Pat Larrabee is Building the Biotech Infrastructure in the Capital Region and has been for Nearly 25 Years – Here’s What’s Next…
November 5, 2019
The growth of the BioHealth Capital Region (BHCR) and its position as a global biohealth cluster is a hot topic of discussion—often filtered through a broad, conceptual lens focused on big-picture trends, GEN publication rankings and widely discussed areas of industry need.
The development and growth of the BHCR is also a story that supports the life science boom in the region and is steeped in real estate development, communities of innovation, bricks and mortar, architectural plans, and construction management, as well as facility and lab design innovation.
Few can tell this story like Patricia Larrabee, President, and Founder of Maryland’s Facility Logix, a leading facility-consulting firm with more than 80 years of combined experience that’s focused exclusively on the life science industry. Facility Logix has provided novel facility design solutions and real estate construction and project management services to a myriad of BHCR companies and organizations, playing a critical role in the region’s ascension into one of the top life science hubs in the world.
In 2019 alone, Facility Logix has helped deliver $138M in cGMP facilities on the East Coast. In its history, the firm has helped deliver 675,000 square feet of cGMP space and $345M in project value, while partnering with 75 clients across its 15 years in business.
Larrabee founded the company in 2004. Prior to starting Facility Logix, Larrabee worked at Scheer Partners and played an important role in building out its biotech services group. During the development of this service offering, she saw clearly that the industry had a real need for skilled life science facility firms and consultants.
“When I founded the firm, I knew there was a need for specialized facility consulting services to the biotech industry; however, I didn’t imagine that the demand for our specialized consulting expertise and services would explode with the level of intensity it has in the last decade,” stated Larrabee.
The company has offered the same service lines since its inception, including owner representation and project management services, feasibility studies and innovative marketing solutions to life science companies seeking to expand their existing facilities or build a new facility from the ground up. Larrabee has found that while the services remain the same, the projects have become larger and more complex – not only in the BHCR, but throughout the country.
Facility Logix’s first client, a non-profit research foundation, required the firm to deploy all of its skills at once, providing an early test for the business model. Facility Logix was able to successfully deliver across all its service areas, marking the first step of an ongoing, successful 15-year journey.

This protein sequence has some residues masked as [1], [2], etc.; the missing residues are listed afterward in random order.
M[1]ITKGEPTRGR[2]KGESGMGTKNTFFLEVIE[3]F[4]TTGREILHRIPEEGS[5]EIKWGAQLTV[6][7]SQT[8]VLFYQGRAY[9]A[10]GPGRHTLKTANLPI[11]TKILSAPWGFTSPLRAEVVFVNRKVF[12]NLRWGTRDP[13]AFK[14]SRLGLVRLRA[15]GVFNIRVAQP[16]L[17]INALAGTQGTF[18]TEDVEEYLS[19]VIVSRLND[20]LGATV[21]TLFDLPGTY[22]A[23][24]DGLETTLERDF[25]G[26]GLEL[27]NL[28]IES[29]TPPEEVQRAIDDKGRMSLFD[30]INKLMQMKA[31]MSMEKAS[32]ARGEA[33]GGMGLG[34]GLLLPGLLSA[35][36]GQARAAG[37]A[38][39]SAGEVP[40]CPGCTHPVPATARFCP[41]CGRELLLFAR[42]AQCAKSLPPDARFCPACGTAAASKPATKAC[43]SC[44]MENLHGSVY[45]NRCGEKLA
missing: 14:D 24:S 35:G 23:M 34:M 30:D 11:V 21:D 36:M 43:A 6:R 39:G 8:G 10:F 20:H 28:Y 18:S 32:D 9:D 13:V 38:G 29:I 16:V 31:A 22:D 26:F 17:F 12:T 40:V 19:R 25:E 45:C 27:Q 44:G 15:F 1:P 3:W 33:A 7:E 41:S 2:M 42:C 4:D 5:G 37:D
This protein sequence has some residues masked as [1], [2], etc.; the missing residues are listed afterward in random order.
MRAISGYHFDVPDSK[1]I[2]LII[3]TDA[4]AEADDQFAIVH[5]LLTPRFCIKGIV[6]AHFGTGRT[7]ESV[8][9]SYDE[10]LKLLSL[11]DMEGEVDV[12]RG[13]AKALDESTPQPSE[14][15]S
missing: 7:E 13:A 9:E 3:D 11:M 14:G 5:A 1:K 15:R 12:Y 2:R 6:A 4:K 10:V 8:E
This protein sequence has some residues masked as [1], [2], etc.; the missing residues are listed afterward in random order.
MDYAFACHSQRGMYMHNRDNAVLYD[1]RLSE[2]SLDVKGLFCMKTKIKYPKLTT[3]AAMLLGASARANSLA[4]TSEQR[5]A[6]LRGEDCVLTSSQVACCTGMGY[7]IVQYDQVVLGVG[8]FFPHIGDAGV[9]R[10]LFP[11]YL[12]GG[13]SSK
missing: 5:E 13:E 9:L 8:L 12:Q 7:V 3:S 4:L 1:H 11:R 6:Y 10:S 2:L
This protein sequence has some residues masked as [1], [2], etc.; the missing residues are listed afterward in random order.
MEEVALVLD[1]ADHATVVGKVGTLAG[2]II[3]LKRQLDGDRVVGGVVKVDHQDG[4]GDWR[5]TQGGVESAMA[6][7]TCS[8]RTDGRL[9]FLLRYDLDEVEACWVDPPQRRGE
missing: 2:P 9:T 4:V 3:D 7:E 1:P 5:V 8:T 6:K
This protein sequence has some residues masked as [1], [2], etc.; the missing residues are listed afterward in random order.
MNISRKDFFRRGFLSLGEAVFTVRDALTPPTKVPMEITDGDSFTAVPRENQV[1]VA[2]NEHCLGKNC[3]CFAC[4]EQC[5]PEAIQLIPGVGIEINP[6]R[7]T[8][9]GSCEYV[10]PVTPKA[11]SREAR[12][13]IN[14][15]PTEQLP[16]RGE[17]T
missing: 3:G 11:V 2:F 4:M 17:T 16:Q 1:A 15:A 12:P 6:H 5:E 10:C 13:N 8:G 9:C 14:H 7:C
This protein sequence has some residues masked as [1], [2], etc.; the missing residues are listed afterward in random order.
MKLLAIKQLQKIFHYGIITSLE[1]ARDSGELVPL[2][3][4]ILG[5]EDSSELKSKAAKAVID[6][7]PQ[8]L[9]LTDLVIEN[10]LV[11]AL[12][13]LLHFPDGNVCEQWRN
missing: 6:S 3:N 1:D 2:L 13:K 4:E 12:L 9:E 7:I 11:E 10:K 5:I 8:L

“Our internal capabilities, team expertise, and our collective project experiential history allows us to bring these lessons learned to each new client. The quality and level of service we provide, particularly in our owner’s rep service offering, has certainly elevated itself over the last 15 years,” shared Larrabee.
Each team member at Facility Logix brings something to the table whether its construction management expertise, for example or Larrabee’s own deep background in biotech, which includes some 30 years of experience and time as a bench researcher.
“Our collective expertise, overlaid with more than 75 client partnerships, has allowed us to develop quite a background that helps us deliver that next, creative customized solution for our clients,” she added. For Larrabee and her team, it’s a bit more than that, however.
“The thing that gets me and our team so excited is learning about the therapeutics, products, and services these companies are developing and figuring out how Facility Logix can play its part in helping bring vital therapies to market, advance human potential, clean up the environment or feed the world more effectively…these are the things we get really excited about,” stated Larrabee.
Facility management and development plays an enormous role and can be a complicated factor for companies already facing daunting challenges that are inherent in the life science industry.
“More than any other industry, the level of investment required to bring a new therapeutic product to market is very significant with long timelines and tremendous risk. These facilities are very expensive to build and require at least 18 months and up to three or more years of lead time. Compliance and technologies are changing during the building process, and it’s imperative to hire a firm that is innovative and will deliver a facility that isn’t obsolete the minute the owner takes possession,” stated Larrabee.